Gee suggests that each individual has a central identity which connects to all of its performed social identities, and which evolves over time. As he puts it, ‘We have this core identity thanks to being in one and the same body over time and thanks to being able to tell ourselves a reasonably (but only reasonably) coherent life story in which we are the “hero” (or, at least, central character).’ (Gee 2003 p.4). If we take the initial assumption that we are ‘in one and the same body’ as the starting point of this discussion, it is arguable that this statement is already troublesome according to posthumanist thinking. Haraway’s cyborg myth suggests that ‘we are all chimeras, theorized and fabricated hybrids of machine and organism’ (Haraway 2000 p.35), which suggests a manifestation of life which is far from the stable body Gee talks about. And whilst Hayles argues that the body or the flesh is indeed a crucial part of the posthuman jigsaw, she also suggests that human life is embedded in a material world of ‘great complexity’ (Hayles 1999 p.5) not, then, a simple bounded human body. The second part of Gee’s sentence suggests a narrative identity. The first problem for post humanist thinking here would be that Gee is privileging the human both within this story, ‘we’ are the “hero”, and in the making of this story, we ‘tell ourselves’ the story. In fact, Gee goes on to say that the evolution of this narrative, that is the development of our core identity, is made ‘socially through participation with others in various groups’ (Gee 2003 p.4), suggesting a degree of humanism which would be incompatible with posthumanist thinking. Haraway problematises this humanism describing the ‘the tradition of reproduction of the self from the reflection of the other’ as an unproductive, bounded ‘war’.  (Haraway 200o p.35). Secondly, this narrative,which would necessarily have a start, a middle and an end in order to be even ‘reasonably…coherent’, and would likely be based on a traditional Oedipal development process which Haraway describes as ‘An origin story in the ‘Western’, humanist sense [which] depends on the myth of original unity, fullness, bliss and terror, represented by the phallic mother from whom all humans must separate, the task of individual development and of history…’ (ibid). And this story, Haraway’s cyborg would gleefully ‘skip’! (ibid)

 

Gee, James Paul (2003) What video games have to teach us about learning and literacy, Palgrave Macmillan, New York”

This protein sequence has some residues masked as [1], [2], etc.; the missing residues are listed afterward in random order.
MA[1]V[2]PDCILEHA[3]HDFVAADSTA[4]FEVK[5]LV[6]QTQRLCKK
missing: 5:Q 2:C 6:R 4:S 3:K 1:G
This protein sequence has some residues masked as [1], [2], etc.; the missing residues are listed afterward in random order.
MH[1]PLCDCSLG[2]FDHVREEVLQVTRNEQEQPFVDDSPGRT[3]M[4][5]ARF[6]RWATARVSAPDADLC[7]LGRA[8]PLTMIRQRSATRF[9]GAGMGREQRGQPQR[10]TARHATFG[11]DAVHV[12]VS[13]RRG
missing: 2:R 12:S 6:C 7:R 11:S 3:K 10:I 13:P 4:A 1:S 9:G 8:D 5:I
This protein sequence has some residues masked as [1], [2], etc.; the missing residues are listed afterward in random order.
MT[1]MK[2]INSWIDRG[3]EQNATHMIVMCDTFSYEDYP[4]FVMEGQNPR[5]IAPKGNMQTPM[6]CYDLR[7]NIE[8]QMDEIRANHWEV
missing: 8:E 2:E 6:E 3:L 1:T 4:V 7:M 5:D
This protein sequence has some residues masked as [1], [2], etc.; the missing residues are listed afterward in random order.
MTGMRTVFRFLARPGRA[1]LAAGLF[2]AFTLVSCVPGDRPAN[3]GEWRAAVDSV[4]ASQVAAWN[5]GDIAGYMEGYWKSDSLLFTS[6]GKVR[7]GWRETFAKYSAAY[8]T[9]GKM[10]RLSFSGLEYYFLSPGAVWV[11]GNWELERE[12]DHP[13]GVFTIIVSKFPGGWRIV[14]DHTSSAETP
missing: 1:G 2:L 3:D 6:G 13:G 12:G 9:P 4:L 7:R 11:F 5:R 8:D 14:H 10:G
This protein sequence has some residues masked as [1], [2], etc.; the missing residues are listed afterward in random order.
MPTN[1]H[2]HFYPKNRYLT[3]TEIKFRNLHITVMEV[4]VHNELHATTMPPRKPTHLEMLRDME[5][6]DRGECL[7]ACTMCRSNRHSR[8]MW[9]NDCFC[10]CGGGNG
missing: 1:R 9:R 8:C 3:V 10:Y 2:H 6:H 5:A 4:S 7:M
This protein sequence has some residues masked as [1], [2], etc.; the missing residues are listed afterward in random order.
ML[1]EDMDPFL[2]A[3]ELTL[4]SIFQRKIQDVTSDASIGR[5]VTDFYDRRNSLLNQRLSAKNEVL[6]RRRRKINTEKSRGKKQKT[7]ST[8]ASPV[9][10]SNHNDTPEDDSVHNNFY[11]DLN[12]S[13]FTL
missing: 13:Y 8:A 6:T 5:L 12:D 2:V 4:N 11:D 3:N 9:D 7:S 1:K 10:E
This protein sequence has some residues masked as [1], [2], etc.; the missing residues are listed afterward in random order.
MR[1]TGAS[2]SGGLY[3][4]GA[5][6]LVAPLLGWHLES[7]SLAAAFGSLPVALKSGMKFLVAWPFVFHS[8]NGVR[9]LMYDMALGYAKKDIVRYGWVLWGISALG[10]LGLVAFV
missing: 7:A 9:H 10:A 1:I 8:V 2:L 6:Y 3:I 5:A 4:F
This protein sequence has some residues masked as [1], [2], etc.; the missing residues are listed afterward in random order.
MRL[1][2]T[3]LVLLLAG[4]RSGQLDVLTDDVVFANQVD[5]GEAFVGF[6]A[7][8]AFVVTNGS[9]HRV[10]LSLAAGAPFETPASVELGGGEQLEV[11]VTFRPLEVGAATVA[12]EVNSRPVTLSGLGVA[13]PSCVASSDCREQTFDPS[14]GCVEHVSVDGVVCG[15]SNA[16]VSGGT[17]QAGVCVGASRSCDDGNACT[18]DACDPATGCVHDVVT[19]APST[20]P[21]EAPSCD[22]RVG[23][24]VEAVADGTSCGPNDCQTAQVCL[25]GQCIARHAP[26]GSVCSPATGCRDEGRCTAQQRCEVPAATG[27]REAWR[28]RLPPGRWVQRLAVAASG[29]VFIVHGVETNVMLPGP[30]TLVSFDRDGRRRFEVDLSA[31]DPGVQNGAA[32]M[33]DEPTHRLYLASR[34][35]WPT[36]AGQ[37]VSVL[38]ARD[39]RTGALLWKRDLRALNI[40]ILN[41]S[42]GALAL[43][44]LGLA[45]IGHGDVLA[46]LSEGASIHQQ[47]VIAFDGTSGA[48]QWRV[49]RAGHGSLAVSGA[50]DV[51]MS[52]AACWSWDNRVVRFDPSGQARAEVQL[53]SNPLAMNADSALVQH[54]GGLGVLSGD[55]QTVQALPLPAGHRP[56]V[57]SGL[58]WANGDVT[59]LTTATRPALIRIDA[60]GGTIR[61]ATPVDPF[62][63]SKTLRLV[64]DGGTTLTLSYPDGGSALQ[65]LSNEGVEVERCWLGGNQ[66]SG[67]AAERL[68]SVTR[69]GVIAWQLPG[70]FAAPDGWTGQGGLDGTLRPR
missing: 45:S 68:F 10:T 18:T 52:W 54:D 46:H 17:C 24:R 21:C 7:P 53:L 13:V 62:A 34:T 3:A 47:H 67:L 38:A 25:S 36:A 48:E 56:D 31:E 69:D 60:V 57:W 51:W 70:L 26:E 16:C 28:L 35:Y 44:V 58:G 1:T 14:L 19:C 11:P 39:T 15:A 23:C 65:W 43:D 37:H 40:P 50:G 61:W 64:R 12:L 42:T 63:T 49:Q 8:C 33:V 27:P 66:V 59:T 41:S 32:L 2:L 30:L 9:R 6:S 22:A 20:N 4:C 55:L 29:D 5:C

Gee, James Paul (2000) ‘Identity as an Analytic Lens for Research in Education’ Review of Research in Education, Vol. 25 (2000 – 2001) pp.99-125

Haraway, D. (2000). A Cyborg Manifesto: Science, Technology, and Socialist-Feminism in the Late 20th Century. in D Bell and A Kennedy, The Cybercultures Reader. Routledge.

Hayles, N.K. (1999). Toward embodied virtuality, chapter 1 of How we became posthuman: virtual bodies in cybernetics, literature and informatics. Chicago, University of Chicago Press. pp1-25

 

 

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BBC television centre http://edc13.education.ed.ac.uk/stephaniec/2013/03/31/bbc-television-centre/ http://edc13.education.ed.ac.uk/stephaniec/2013/03/31/bbc-television-centre/#comments Sun, 31 Mar 2013 20:21:39 +0000 Steph Carr http://edc13.education.ed.ac.uk/stephaniec/?p=323 Posted in Uncategorized

This is the very last day of occupancy of the iconic BBC Television Centre in West London. I was lucky enough to go for a tour of the building just a few weeks ago and amongst a myriad of fascinating elements (Pauline Fowler’s laundrette tabard included) was the news room. In the middle of the [...]

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This is the very last day of occupancy of the iconic BBC Television Centre in West London. I was lucky enough to go for a tour of the building just a few weeks ago and amongst a myriad of fascinating elements (Pauline Fowler’s laundrette tabard included) was the news room. In the middle of the photo you will just be able to make out a wall of TV screens. This was described as the centre of BBC news. It showed images from a ‘satellite’ farm which keeps an up to date eye on current happenings around the world, and provides subjects for the writers within the ‘tri-media’ service of, radio, TV, and internet, to write about. In addition, one of the teams working within this room was tasked with scouring social media, and in particular Twitter, for images to use on the news channels as this is seen as a legitimate, quick and cheap way of reporting.

This, I think, is an example of how transliteracy has developed over the years. Images, rather than words, are central to the dissemination of information; whether or not they are subsequently translated into verbal copy, the nexus of power is within the image. Also, the BBC, long seen as an, or even the, authority now crowdsources the news. Progress indeed.